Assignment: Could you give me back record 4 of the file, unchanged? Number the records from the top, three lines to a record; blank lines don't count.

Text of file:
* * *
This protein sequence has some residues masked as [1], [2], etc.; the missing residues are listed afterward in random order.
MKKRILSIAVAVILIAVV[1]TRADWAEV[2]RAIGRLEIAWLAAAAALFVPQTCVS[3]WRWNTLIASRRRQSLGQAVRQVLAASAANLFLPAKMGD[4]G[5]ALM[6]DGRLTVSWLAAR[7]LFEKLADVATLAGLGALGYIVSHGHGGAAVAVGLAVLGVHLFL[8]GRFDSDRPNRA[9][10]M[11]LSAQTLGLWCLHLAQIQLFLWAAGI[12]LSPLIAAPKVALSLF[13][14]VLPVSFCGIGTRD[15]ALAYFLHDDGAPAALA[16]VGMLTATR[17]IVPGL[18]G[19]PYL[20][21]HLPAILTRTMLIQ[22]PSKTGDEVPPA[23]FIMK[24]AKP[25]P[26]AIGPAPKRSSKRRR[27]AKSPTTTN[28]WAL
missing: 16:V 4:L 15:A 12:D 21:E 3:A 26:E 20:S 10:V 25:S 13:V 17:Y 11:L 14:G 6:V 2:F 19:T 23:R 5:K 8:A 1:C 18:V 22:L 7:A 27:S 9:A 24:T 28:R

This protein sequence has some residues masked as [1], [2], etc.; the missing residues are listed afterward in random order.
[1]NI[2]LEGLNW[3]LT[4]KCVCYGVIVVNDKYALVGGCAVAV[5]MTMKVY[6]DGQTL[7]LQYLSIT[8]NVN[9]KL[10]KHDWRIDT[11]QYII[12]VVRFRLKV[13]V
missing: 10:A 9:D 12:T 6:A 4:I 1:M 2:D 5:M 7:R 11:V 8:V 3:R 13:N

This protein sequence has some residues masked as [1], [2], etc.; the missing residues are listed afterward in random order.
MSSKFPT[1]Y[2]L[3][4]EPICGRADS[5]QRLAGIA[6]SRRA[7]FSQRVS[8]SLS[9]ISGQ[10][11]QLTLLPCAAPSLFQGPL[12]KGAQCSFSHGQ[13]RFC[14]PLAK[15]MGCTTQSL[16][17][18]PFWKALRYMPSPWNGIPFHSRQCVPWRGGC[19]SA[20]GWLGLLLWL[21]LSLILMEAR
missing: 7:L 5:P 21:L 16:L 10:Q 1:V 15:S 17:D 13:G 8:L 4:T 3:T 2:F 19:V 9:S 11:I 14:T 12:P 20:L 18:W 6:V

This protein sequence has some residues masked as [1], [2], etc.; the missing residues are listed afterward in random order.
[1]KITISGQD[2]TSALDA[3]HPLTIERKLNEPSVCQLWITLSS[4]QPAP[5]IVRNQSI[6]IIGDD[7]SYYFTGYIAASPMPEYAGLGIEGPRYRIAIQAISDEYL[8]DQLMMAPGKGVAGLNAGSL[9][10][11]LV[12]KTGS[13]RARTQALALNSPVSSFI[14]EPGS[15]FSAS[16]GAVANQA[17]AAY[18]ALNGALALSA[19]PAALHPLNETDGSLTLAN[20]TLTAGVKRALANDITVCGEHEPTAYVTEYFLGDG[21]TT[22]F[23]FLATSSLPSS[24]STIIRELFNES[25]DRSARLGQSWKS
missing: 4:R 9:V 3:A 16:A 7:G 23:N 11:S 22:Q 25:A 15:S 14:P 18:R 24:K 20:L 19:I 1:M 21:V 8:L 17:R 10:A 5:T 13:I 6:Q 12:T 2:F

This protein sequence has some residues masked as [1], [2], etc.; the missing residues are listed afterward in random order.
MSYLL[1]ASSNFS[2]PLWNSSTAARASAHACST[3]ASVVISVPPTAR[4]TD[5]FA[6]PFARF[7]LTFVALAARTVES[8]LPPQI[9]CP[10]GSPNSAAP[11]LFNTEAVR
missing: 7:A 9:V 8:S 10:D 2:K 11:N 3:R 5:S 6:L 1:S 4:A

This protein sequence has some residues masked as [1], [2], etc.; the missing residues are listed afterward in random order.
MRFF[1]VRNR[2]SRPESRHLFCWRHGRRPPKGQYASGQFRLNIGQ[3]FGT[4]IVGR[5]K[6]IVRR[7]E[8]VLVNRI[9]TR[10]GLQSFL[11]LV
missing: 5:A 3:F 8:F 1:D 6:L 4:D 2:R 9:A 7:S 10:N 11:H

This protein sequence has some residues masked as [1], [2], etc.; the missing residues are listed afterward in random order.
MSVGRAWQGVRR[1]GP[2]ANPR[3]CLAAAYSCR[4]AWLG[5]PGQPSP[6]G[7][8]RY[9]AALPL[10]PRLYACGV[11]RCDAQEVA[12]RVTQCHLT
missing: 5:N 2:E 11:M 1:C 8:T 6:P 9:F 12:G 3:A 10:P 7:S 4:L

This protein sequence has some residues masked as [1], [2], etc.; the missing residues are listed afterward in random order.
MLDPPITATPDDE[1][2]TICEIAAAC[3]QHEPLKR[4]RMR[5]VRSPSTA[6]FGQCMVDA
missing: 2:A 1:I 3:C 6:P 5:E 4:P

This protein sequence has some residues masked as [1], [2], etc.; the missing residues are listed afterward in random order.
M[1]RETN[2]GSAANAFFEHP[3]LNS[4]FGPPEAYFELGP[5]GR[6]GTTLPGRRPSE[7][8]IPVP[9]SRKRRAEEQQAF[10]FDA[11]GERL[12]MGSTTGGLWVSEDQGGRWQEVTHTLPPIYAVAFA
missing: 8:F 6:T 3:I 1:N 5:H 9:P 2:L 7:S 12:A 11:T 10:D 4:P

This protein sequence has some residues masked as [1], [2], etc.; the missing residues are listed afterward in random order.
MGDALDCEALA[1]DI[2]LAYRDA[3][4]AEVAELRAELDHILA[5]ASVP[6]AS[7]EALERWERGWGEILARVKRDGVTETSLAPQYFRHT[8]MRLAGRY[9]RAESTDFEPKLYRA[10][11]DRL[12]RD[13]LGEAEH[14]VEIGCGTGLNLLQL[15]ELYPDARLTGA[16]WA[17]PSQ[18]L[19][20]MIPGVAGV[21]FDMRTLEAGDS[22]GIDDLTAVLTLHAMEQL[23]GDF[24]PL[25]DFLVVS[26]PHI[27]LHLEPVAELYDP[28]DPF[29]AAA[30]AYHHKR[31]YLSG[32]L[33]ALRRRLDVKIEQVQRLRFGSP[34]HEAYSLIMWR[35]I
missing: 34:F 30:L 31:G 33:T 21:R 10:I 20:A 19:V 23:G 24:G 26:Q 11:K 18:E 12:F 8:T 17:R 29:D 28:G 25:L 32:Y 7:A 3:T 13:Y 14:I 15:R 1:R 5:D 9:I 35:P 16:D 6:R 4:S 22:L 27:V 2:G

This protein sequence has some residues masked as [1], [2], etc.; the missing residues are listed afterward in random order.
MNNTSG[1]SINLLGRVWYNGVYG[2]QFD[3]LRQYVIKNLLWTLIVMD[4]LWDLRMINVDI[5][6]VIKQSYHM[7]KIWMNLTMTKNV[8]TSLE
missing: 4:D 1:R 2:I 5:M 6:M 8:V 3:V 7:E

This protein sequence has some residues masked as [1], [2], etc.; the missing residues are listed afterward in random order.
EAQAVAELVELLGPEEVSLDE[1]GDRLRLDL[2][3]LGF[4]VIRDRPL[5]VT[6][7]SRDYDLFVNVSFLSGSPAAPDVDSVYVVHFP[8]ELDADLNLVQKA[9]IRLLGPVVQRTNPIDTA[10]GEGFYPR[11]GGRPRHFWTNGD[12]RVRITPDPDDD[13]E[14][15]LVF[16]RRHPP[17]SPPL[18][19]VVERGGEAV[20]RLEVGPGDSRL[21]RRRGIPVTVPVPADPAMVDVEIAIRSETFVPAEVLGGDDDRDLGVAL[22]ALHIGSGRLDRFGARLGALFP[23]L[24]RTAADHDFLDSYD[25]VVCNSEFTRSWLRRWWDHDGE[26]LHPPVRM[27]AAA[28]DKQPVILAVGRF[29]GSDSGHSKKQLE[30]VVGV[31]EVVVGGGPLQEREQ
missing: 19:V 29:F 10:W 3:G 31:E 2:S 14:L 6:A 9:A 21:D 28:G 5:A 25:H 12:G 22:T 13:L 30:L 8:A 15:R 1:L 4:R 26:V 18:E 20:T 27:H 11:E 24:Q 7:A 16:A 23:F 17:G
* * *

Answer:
This protein sequence has some residues masked as [1], [2], etc.; the missing residues are listed afterward in random order.
[1]KITISGQD[2]TSALDA[3]HPLTIERKLNEPSVCQLWITLSS[4]QPAP[5]IVRNQSI[6]IIGDD[7]SYYFTGYIAASPMPEYAGLGIEGPRYRIAIQAISDEYL[8]DQLMMAPGKGVAGLNAGSL[9][10][11]LV[12]KTGS[13]RARTQALALNSPVSSFI[14]EPGS[15]FSAS[16]GAVANQA[17]AAY[18]ALNGALALSA[19]PAALHPLNETDGSLTLAN[20]TLTAGVKRALANDITVCGEHEPTAYVTEYFLGDG[21]TT[22]F[23]FLATSSLPSS[24]STIIRELFNES[25]DRSARLGQSWKS
missing: 4:R 9:V 3:A 16:A 7:G 23:N 11:S 22:Q 25:A 15:S 14:P 18:R 24:K 20:L 19:I 1:M 21:V 8:L 17:R 10:A 5:T 13:I 6:Q 12:T 2:F